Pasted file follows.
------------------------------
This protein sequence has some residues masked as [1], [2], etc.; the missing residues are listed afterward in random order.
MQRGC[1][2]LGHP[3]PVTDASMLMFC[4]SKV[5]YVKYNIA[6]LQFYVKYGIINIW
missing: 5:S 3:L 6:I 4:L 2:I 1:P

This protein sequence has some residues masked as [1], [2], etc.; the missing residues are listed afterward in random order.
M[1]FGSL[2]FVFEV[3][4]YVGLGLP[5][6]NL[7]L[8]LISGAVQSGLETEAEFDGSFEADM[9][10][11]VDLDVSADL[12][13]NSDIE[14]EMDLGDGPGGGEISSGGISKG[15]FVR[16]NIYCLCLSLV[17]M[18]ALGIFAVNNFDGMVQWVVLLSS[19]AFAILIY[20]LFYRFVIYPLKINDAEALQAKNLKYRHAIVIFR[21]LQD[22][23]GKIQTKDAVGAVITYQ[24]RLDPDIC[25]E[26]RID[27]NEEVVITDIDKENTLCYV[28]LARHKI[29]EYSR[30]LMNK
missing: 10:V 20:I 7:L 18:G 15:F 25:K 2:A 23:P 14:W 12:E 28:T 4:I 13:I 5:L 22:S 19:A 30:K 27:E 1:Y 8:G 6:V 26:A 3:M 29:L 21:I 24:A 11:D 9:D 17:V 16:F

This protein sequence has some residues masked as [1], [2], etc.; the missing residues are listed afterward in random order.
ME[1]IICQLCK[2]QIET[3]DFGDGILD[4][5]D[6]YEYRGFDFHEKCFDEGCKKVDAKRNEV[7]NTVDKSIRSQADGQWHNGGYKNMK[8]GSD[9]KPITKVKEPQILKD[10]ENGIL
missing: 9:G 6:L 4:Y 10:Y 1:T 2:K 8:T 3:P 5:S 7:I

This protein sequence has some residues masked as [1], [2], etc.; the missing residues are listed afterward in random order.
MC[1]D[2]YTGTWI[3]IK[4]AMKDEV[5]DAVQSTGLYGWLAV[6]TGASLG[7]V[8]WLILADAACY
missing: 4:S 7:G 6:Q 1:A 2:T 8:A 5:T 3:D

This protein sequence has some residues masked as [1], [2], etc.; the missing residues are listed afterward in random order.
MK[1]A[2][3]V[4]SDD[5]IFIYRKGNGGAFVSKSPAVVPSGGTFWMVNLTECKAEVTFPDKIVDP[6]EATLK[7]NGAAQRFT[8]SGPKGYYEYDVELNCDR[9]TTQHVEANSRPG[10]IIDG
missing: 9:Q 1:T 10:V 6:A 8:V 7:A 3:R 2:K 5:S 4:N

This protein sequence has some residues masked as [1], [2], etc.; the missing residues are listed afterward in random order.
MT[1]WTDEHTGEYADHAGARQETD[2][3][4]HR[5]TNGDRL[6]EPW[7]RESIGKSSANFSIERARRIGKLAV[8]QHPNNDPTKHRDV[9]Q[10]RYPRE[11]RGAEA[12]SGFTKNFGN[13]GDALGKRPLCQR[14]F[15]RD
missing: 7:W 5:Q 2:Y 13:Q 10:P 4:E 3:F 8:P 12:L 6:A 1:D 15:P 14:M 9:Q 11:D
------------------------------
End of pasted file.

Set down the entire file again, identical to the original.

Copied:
This protein sequence has some residues masked as [1], [2], etc.; the missing residues are listed afterward in random order.
MQRGC[1][2]LGHP[3]PVTDASMLMFC[4]SKV[5]YVKYNIA[6]LQFYVKYGIINIW
missing: 5:S 3:L 6:I 4:L 2:I 1:P

This protein sequence has some residues masked as [1], [2], etc.; the missing residues are listed afterward in random order.
M[1]FGSL[2]FVFEV[3][4]YVGLGLP[5][6]NL[7]L[8]LISGAVQSGLETEAEFDGSFEADM[9][10][11]VDLDVSADL[12][13]NSDIE[14]EMDLGDGPGGGEISSGGISKG[15]FVR[16]NIYCLCLSLV[17]M[18]ALGIFAVNNFDGMVQWVVLLSS[19]AFAILIY[20]LFYRFVIYPLKINDAEALQAKNLKYRHAIVIFR[21]LQD[22][23]GKIQTKDAVGAVITYQ[24]RLDPDIC[25]E[26]RID[27]NEEVVITDIDKENTLCYV[28]LARHKI[29]EYSR[30]LMNK
missing: 10:V 20:I 7:L 18:G 15:F 25:K 2:A 23:P 14:W 12:E 28:T 4:I 13:I 5:L 22:S 19:A 30:K 27:E 1:Y 8:G 6:V 26:A 3:M 29:L 21:I 24:A 11:D 9:D 17:V 16:F

This protein sequence has some residues masked as [1], [2], etc.; the missing residues are listed afterward in random order.
ME[1]IICQLCK[2]QIET[3]DFGDGILD[4][5]D[6]YEYRGFDFHEKCFDEGCKKVDAKRNEV[7]NTVDKSIRSQADGQWHNGGYKNMK[8]GSD[9]KPITKVKEPQILKD[10]ENGIL
missing: 9:G 6:L 4:Y 10:Y 1:T 2:K 8:T 3:P 5:S 7:I

This protein sequence has some residues masked as [1], [2], etc.; the missing residues are listed afterward in random order.
MC[1]D[2]YTGTWI[3]IK[4]AMKDEV[5]DAVQSTGLYGWLAV[6]TGASLG[7]V[8]WLILADAACY
missing: 4:S 7:G 6:Q 1:A 2:T 8:A 5:T 3:D

This protein sequence has some residues masked as [1], [2], etc.; the missing residues are listed afterward in random order.
MK[1]A[2][3]V[4]SDD[5]IFIYRKGNGGAFVSKSPAVVPSGGTFWMVNLTECKAEVTFPDKIVDP[6]EATLK[7]NGAAQRFT[8]SGPKGYYEYDVELNCDR[9]TTQHVEANSRPG[10]IIDG
missing: 9:Q 1:T 10:V 6:A 8:V 7:A 3:R 2:K 5:S 4:N

This protein sequence has some residues masked as [1], [2], etc.; the missing residues are listed afterward in random order.
MT[1]WTDEHTGEYADHAGARQETD[2][3][4]HR[5]TNGDRL[6]EPW[7]RESIGKSSANFSIERARRIGKLAV[8]QHPNNDPTKHRDV[9]Q[10]RYPRE[11]RGAEA[12]SGFTKNFGN[13]GDALGKRPLCQR[14]F[15]RD
missing: 7:W 5:Q 2:Y 13:Q 10:P 4:E 3:F 8:P 12:L 6:A 1:D 15:P 14:M 9:Q 11:D